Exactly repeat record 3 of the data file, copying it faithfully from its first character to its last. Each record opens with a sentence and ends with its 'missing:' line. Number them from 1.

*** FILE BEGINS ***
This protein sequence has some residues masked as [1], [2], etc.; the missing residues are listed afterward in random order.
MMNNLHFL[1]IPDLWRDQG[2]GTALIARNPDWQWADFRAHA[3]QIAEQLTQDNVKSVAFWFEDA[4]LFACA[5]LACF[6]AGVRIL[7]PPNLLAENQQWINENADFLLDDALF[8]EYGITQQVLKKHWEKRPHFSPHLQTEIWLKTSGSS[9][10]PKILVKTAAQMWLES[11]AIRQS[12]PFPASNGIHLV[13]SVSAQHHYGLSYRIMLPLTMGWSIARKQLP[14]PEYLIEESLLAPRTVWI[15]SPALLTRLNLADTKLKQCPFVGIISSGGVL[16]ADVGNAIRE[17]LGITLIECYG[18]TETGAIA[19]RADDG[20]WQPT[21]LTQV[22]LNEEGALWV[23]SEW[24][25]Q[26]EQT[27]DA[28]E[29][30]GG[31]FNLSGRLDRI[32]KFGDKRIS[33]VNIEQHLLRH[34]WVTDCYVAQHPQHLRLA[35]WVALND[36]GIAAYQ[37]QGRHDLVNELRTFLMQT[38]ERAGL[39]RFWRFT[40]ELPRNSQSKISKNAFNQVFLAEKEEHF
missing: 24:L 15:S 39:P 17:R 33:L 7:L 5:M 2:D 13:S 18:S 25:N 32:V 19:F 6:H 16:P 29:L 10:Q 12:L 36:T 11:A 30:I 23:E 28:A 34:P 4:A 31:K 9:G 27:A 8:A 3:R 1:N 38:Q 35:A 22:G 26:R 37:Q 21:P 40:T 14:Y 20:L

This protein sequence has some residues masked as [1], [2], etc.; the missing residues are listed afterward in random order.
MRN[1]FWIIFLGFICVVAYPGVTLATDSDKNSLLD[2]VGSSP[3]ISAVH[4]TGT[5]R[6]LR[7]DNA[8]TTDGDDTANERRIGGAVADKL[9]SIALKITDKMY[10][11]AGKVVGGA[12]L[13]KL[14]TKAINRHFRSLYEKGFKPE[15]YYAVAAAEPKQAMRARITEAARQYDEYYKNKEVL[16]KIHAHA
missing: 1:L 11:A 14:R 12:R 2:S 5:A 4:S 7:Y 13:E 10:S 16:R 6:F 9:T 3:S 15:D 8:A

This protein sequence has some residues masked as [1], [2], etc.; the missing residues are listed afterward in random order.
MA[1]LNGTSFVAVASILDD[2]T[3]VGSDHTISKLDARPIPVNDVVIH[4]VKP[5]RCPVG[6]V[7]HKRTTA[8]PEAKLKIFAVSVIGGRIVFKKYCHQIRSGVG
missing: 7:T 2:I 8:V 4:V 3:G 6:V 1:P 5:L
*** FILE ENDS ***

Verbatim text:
This protein sequence has some residues masked as [1], [2], etc.; the missing residues are listed afterward in random order.
MA[1]LNGTSFVAVASILDD[2]T[3]VGSDHTISKLDARPIPVNDVVIH[4]VKP[5]RCPVG[6]V[7]HKRTTA[8]PEAKLKIFAVSVIGGRIVFKKYCHQIRSGVG
missing: 7:T 2:I 8:V 4:V 3:G 6:V 1:P 5:L